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dc.contributor.authorBarnes, Amanda J
dc.contributor.authorOppenheim, B A
dc.contributor.authorChang, James
dc.contributor.authorMorgenstern, Godfrey R
dc.contributor.authorScarffe, J Howard
dc.date.accessioned2009-12-14T15:40:31Z
dc.date.available2009-12-14T15:40:31Z
dc.date.issued1999
dc.identifier.citationEarly investigation and initiation of therapy for invasive pulmonary aspergillosis in leukaemic and bone marrow transplant patients. 1999, 42 (5-6):403-8 Mycosesen
dc.identifier.issn0933-7407
dc.identifier.pmid10536432
dc.identifier.doi10.1046/j.1439-0507.1999.00483.x
dc.identifier.urihttp://hdl.handle.net/10541/87906
dc.description.abstractInvasive fungal infections are an increasingly common problem in cancer patients and in other vulnerable groups. Invasive pulmonary aspergillosis (IPA) in the neutropenic host presents particular challenges in terms of diagnosis and therapy. Against the background of a recognized problem of invasive aspergillosis in haematology/oncology patients treated at the Christie Hospital, we undertook a prospective study in patients at risk for IPA. The aim of the study was to improve outcome by using the linked strategies of first, early diagnosis, and secondly, early aggressive therapy with a lipid-associated formulation of amphotericin B, amphotericin B colloidal dispersion ('Amphocil'). Early investigation comprised the use of high-resolution computerized tomography scanning of the thorax and fibreoptic bronchoscopy to obtain bronchoalveolar lavage specimens, processed using conventional detection and culture methods. Using this approach, the incidence of proven or probable IPA in patients with acute leukaemia was 9%. Prompt initiation of amphotericin B colloidal dispersion therapy led to a successful outcome in 11 of 13 patients, compared with a mortality of 100% in historical controls.
dc.language.isoenen
dc.subjectLeukaemiaen
dc.subject.meshAdolescent
dc.subject.meshAdult
dc.subject.meshAged
dc.subject.meshAmphotericin B
dc.subject.meshAspergillosis
dc.subject.meshBone Marrow Transplantation
dc.subject.meshFemale
dc.subject.meshHumans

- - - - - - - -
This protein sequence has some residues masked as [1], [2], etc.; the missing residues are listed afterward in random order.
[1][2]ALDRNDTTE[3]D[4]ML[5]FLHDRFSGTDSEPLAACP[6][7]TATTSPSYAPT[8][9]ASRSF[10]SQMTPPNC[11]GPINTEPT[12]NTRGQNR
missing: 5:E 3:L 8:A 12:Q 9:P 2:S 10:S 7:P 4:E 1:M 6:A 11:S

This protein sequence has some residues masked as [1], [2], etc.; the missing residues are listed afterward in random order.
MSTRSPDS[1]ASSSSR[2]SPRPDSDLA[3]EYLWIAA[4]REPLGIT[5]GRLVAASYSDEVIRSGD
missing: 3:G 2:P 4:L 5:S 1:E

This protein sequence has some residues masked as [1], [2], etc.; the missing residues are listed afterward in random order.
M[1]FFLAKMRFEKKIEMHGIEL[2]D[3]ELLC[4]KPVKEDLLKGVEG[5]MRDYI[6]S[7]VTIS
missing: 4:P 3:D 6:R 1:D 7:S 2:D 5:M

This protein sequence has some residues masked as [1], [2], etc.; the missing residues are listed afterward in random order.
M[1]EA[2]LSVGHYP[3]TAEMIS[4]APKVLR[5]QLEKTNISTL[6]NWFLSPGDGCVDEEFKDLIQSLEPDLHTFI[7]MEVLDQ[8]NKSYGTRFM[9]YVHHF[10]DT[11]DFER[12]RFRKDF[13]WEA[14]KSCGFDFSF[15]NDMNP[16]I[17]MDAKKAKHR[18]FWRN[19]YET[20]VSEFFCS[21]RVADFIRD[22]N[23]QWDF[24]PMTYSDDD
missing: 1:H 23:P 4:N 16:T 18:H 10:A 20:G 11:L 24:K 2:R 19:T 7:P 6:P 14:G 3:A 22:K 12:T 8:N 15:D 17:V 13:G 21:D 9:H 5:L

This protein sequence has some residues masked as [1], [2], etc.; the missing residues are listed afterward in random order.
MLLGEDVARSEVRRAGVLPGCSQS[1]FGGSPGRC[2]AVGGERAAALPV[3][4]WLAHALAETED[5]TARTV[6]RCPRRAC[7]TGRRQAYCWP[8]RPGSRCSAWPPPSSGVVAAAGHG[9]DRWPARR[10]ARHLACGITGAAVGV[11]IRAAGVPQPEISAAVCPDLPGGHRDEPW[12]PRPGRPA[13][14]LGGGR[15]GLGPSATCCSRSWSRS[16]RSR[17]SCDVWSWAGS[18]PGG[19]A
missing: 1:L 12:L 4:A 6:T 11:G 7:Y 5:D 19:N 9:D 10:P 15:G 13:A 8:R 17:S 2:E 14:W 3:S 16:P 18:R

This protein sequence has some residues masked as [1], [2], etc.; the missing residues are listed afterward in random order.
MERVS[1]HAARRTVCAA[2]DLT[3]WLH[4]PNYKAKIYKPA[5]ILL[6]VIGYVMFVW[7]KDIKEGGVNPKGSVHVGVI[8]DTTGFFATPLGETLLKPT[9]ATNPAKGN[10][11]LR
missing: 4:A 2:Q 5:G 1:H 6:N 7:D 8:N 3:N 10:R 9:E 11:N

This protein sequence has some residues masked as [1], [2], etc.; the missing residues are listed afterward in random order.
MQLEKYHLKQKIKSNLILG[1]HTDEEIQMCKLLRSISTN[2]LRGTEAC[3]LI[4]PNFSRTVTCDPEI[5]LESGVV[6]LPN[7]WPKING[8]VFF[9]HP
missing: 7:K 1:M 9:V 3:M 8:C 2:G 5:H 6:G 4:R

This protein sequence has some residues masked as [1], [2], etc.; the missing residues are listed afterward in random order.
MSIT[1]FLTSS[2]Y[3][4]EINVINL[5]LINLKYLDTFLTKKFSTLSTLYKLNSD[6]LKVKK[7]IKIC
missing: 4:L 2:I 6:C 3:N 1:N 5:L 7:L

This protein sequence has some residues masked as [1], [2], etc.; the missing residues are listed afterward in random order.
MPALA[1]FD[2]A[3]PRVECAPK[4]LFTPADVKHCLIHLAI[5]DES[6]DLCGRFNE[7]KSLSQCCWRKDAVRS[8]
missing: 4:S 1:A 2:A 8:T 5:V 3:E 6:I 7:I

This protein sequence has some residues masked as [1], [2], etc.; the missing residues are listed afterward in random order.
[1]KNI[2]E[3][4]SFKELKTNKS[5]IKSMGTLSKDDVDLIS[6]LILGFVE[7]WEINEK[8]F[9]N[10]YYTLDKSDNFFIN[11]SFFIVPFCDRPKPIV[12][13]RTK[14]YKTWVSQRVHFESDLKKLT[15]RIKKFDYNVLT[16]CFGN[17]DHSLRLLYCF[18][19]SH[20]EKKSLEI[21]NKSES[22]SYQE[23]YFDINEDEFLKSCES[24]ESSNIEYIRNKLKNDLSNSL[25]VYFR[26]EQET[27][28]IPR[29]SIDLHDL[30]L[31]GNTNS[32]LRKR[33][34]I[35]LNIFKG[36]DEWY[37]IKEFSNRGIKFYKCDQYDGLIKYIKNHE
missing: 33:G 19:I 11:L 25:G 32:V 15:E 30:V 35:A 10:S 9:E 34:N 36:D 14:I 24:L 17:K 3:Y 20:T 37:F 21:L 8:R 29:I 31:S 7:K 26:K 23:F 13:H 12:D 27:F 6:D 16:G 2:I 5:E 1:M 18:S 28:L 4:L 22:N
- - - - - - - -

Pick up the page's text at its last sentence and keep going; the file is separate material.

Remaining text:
dc.subject.meshLeukemia
dc.subject.meshLung Diseases, Fungal
dc.subject.meshMale
dc.subject.meshMiddle Aged
dc.titleEarly investigation and initiation of therapy for invasive pulmonary aspergillosis in leukaemic and bone marrow transplant patients.en
dc.typeArticleen
dc.contributor.departmentPublic Health Laboratory, Withington Hospital, Manchester, UK.en
dc.identifier.journalMycosesen
html.description.abstractInvasive fungal infections are an increasingly common problem in cancer patients and in other vulnerable groups. Invasive pulmonary aspergillosis (IPA) in the neutropenic host presents particular challenges in terms of diagnosis and therapy. Against the background of a recognized problem of invasive aspergillosis in haematology/oncology patients treated at the Christie Hospital, we undertook a prospective study in patients at risk for IPA. The aim of the study was to improve outcome by using the linked strategies of first, early diagnosis, and secondly, early aggressive therapy with a lipid-associated formulation of amphotericin B, amphotericin B colloidal dispersion ('Amphocil'). Early investigation comprised the use of high-resolution computerized tomography scanning of the thorax and fibreoptic bronchoscopy to obtain bronchoalveolar lavage specimens, processed using conventional detection and culture methods. Using this approach, the incidence of proven or probable IPA in patients with acute leukaemia was 9%. Prompt initiation of amphotericin B colloidal dispersion therapy led to a successful outcome in 11 of 13 patients, compared with a mortality of 100% in historical controls.


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